|EcommerceBytes-NewsFlash, Number 2514 - April 05, 2011 - ISSN 1539-5065 2 of 3|
Like many other payment-service providers, Amazon.com will be subject to rigorous new IRS reporting requirements for the 2011 tax year that will directly impact its network of merchants, the company has confirmed.
The ecommerce giant has updated its "help page for sellers to outline the changes, which will require payment providers to submit a new 1099-K form detailing monthly transaction information for merchants that meet a minimum volume and revenue threshold.
In order to trigger the reporting requirement, merchants must execute at least 200 transactions in a year that add up to at least $20,000. Amazon and other payment providers will only submit 1099-K forms for sellers that meet both thresholds.
However, any sellers that use Amazon's payment services, regardless of their volume or revenue, must submit a taxpayer information number (TIN) to the company.
"As a result of the new regulations, sellers will be required to provide taxpayer identification information to Amazon in 2011. If the required information is not provided to Amazon in 2011, your Amazon selling privileges will be suspended until you provide the information," the company said.
Amazon spells out the information it will require from sellers in its Frequently Asked Questions section here.
That Amazon is affected by the new reporting requirements is not altogether a surprise. The rules, drafted in an effort to capture tax revenue on income that often went unreported, were written broadly to apply to traditional credit card companies, gift card and other value-stored card providers, and electronic payment processors such as PayPal.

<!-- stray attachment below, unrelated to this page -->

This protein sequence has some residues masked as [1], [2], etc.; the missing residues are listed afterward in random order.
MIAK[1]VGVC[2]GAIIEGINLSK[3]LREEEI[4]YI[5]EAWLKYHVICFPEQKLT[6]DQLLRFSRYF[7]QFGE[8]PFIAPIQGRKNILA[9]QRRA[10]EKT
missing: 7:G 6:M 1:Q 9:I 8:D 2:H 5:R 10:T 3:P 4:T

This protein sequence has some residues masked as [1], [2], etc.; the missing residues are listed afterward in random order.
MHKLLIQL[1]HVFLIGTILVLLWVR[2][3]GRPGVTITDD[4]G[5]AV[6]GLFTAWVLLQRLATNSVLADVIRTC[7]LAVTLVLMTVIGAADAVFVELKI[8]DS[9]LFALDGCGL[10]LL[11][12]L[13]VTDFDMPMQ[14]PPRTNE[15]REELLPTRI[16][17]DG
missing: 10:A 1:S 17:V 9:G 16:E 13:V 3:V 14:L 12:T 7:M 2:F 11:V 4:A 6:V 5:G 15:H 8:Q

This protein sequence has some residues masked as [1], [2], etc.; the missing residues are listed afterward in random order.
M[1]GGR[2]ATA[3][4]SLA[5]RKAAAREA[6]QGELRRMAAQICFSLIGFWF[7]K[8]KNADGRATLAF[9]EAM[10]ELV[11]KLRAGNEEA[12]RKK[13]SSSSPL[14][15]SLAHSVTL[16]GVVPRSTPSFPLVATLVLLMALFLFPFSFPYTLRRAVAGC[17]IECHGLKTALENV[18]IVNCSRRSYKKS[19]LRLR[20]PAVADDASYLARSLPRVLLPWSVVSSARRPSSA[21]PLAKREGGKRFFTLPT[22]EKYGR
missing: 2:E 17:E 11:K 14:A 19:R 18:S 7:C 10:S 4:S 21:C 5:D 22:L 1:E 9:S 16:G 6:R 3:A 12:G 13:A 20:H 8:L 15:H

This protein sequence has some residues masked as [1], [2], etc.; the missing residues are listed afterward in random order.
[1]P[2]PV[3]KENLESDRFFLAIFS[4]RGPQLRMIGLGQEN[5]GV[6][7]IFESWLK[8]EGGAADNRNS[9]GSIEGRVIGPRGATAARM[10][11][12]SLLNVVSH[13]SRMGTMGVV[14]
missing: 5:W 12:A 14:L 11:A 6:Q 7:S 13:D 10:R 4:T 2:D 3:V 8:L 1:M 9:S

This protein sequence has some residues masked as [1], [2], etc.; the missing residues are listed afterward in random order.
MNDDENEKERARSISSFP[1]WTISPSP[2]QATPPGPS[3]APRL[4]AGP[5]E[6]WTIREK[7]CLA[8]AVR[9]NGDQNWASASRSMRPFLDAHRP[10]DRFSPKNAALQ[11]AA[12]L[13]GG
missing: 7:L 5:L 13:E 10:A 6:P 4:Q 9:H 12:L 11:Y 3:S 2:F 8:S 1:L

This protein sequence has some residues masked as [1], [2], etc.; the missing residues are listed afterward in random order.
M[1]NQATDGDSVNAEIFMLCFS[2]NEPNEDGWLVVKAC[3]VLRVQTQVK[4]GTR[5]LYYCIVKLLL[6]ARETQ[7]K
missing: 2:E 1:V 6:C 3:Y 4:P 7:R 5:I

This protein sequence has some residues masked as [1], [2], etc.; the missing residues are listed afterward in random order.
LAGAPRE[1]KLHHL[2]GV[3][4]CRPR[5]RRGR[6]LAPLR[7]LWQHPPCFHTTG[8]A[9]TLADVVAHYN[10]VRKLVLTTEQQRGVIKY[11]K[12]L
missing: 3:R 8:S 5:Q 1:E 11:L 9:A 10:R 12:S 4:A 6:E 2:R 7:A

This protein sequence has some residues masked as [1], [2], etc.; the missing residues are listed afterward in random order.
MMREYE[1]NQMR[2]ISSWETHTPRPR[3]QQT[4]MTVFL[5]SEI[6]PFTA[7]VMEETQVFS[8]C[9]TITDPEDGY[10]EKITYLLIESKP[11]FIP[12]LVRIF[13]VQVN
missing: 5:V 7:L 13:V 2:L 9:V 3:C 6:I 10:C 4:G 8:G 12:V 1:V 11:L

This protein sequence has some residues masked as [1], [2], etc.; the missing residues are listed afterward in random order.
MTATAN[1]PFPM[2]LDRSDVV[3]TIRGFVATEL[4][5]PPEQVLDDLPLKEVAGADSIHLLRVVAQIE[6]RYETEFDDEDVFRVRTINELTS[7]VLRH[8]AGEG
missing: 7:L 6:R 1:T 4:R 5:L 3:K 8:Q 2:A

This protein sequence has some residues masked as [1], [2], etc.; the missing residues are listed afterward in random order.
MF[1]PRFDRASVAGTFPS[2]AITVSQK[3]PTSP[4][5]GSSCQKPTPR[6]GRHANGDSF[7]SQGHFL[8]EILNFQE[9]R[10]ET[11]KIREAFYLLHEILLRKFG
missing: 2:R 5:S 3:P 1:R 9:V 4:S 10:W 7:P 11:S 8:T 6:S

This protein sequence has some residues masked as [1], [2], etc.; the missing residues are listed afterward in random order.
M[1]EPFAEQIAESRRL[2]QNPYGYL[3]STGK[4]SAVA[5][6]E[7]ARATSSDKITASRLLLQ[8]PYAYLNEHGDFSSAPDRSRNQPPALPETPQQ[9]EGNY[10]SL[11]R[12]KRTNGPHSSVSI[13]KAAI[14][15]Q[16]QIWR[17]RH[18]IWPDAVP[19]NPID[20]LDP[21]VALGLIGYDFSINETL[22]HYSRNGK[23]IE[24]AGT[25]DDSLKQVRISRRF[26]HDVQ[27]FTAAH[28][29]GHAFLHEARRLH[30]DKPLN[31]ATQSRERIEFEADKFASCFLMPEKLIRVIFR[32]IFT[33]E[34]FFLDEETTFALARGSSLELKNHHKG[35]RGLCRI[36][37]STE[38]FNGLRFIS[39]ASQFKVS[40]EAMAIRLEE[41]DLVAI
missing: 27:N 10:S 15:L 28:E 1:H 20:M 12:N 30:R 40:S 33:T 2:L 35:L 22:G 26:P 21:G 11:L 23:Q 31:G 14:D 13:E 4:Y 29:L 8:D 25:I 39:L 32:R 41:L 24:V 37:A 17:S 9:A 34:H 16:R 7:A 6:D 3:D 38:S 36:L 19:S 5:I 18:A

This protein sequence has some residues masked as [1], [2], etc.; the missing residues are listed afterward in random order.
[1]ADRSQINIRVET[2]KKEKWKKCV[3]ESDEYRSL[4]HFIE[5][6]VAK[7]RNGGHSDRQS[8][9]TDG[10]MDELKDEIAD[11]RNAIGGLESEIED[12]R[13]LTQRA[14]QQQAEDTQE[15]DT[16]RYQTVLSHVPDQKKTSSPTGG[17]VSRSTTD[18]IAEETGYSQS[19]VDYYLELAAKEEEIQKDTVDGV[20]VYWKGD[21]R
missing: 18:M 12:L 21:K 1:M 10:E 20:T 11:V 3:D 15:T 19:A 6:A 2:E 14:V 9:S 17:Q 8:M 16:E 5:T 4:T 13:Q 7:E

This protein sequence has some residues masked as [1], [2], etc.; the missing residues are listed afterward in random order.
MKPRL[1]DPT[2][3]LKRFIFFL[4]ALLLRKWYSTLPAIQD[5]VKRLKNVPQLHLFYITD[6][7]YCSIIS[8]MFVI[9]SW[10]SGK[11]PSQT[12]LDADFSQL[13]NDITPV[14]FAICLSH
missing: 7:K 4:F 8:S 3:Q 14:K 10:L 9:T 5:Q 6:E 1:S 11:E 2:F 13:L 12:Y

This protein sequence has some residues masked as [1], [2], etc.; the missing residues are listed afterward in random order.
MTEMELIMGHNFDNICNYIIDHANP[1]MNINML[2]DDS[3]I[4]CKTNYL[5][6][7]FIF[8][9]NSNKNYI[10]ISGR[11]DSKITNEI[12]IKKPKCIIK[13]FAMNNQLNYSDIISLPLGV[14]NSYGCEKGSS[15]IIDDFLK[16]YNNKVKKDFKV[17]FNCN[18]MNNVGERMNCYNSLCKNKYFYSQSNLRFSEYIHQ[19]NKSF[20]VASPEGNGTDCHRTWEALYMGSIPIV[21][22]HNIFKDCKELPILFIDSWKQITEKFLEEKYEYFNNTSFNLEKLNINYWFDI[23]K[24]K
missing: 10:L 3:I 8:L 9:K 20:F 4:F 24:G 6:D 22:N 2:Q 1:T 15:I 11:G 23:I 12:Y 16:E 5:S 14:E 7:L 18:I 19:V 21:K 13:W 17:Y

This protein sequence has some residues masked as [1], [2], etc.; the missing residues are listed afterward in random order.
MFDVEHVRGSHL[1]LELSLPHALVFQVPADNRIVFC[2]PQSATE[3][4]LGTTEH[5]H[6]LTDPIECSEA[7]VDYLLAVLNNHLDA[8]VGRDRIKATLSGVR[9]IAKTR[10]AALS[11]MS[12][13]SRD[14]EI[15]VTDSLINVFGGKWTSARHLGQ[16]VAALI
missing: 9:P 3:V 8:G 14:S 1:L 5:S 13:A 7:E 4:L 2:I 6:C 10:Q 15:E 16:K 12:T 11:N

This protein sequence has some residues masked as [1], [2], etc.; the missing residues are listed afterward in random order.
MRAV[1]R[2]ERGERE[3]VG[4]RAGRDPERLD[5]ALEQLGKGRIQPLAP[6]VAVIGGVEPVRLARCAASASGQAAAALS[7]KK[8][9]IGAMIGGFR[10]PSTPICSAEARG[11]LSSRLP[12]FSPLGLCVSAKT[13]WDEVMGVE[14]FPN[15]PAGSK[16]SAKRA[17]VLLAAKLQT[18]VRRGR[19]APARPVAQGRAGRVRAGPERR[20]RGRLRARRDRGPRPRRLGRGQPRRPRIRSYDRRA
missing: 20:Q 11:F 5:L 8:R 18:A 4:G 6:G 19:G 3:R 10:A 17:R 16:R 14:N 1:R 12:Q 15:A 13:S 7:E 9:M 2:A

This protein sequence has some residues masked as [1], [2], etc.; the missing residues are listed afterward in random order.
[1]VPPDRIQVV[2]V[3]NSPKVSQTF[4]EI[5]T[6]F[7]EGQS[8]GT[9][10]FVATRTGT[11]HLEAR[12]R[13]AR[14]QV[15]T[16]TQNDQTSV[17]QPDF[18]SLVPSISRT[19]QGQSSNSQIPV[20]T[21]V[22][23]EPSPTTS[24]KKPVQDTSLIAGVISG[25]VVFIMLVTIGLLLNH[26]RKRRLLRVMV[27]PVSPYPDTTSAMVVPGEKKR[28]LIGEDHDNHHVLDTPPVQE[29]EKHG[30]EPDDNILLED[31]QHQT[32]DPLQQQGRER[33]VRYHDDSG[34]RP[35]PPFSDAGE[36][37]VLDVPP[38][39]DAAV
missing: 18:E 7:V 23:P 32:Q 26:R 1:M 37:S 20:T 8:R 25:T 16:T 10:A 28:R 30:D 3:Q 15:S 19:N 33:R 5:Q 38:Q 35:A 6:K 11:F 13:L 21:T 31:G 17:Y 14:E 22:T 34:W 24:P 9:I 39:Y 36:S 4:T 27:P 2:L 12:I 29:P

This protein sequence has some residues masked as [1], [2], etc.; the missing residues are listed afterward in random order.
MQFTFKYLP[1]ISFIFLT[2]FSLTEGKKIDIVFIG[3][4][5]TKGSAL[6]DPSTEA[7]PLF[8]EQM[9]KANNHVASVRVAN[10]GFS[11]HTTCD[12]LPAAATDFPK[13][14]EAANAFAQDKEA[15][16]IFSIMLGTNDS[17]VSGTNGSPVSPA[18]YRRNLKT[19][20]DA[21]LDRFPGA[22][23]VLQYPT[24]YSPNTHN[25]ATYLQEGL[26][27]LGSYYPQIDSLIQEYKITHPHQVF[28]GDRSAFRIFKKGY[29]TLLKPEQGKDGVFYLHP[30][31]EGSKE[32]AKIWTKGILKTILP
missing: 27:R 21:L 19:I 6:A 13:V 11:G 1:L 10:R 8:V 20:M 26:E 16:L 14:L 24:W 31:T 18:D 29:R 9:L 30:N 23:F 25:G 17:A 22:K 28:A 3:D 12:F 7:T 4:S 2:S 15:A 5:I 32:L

Google recently confirmed to AuctionBytes that it, too, is affected, and will soon begin notifying Checkout users of the new requirements.
Amazon has already begun alerting merchants of the changes. Seller Steve Weber has posted the email he received from the company detailing the new 1099-K on his blog.
The complete and final rules were published in the Federal Register in August.
About the Author
About the author:
Kenneth Corbin is a freelance writer based in Washington, D.C. He has written on politics, technology and other subjects since 2007, most recently as the Washington correspondent for InternetNews.com, covering Congress, the White House, the FCC and other regulatory affairs. He can be found on LinkedIn here.
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